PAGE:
A meta-analysis of the Dimensional Change Card Sort: Implications for developmental theories and the measurement of executive function in children

Sabine Doebel, Philip David Zelazo

Research output: Contribution to journalReview article

43 Scopus citations

Abstract

The Dimensional Change Card Sort (DCCS) is a widely used measure of executive function in children. In the standard version, children are shown cards depicting objects that vary on two dimensions (e.g., colored shapes such as red rabbits and blue boats), and are told to sort them first by one set of rules (e.g., shape) and then by another (e.g., color). Most 3-year-olds persist in sorting by the pre-switch rules, whereas 5-year-olds switch flexibly. We conducted a meta-analysis of standard and experimental versions of the task (N = 69 reports, 426 conditions) to examine the influence of diverse task variations on performance. Age, how the test stimuli were labeled for the child, emphasis on conflict in the verbal introduction of the post-switch rules, and the number of pre-switch trials each independently predicted switching on the standard DCCS, whereas pre-switch feedback, practice, and task modality did not. Increasing the relative salience of the post-switch dimension was associated with higher rates of switching, and, conversely, decreasing post-switch salience was associated with lower rates of switching, and under both kinds of manipulation performance continued to be associated with age. Spatially separating the dimensional values was associated with higher rates of switching, and it was confirmed that the degree of spatial separation matters, with children benefiting most when the dimensional values are fully spatially segregated.Switch rates tended to be higher in versions on which children were prompted to label the stimuli compared to when the experimenter provided labels, and lower when reversal instructions were used in conjunction with the standard task stimuli. Theoretical and practical implications for the study and measurement of executive function in early childhood are discussed.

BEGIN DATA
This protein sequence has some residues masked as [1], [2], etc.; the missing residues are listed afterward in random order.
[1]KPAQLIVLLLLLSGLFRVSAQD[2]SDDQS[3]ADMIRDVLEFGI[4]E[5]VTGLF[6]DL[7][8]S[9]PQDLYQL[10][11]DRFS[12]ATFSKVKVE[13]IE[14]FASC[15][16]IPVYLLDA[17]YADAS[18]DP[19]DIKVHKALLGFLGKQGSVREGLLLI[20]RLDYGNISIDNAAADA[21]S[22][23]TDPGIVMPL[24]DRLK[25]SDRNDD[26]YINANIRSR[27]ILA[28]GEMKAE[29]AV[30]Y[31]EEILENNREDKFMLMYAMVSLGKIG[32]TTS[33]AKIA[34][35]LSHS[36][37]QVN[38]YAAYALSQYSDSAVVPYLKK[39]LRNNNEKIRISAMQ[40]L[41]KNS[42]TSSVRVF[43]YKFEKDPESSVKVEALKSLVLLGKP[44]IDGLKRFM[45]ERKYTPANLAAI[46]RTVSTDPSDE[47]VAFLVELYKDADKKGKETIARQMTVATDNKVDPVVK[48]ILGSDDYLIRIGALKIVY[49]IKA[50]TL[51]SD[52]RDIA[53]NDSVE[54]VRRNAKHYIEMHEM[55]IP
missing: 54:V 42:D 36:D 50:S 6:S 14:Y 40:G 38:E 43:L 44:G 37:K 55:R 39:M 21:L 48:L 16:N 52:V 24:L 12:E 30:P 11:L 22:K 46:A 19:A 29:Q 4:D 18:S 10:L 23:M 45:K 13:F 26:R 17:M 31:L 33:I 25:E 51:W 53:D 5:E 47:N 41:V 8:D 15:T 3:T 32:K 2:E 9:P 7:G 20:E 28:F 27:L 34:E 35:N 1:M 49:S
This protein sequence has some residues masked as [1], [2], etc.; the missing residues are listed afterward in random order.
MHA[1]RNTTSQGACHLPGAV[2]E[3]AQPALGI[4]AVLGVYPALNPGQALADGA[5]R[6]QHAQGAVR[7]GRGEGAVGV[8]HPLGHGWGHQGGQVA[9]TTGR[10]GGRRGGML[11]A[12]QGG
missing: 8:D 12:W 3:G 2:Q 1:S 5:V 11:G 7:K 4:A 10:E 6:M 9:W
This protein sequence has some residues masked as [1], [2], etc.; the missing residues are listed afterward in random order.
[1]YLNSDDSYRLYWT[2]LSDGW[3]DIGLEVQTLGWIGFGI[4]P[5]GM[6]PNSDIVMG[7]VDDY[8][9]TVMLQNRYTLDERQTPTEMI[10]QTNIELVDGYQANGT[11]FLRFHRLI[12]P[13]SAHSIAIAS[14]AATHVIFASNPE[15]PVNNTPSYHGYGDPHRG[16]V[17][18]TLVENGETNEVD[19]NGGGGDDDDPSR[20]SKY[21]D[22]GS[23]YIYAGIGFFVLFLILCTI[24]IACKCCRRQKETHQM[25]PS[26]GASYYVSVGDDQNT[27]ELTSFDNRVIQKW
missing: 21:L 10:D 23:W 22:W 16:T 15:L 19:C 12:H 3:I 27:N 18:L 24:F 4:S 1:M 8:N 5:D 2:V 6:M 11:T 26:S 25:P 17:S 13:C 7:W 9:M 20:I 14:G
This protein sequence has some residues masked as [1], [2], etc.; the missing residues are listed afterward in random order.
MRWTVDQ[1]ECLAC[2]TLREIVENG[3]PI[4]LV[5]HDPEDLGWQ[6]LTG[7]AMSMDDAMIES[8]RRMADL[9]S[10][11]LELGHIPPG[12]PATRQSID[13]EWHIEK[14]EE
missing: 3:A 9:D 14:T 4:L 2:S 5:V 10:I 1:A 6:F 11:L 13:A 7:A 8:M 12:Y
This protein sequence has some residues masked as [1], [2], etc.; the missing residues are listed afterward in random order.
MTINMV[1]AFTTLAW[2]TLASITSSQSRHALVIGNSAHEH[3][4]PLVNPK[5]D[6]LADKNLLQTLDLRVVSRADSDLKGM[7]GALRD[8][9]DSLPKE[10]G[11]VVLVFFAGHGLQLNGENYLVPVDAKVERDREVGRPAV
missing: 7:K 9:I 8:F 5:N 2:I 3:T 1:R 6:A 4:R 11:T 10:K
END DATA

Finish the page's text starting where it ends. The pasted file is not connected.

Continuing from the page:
Original languageEnglish (US)
Pages (from-to)241-268
Number of pages28
JournalDevelopmental Review
Volume38
DOIs
StatePublished - Jan 1 2015

Keywords

  • Cognitive control
  • Cognitive flexibility
  • DCCS
  • Executive function
  • Meta-analysis
  • Set-shifting

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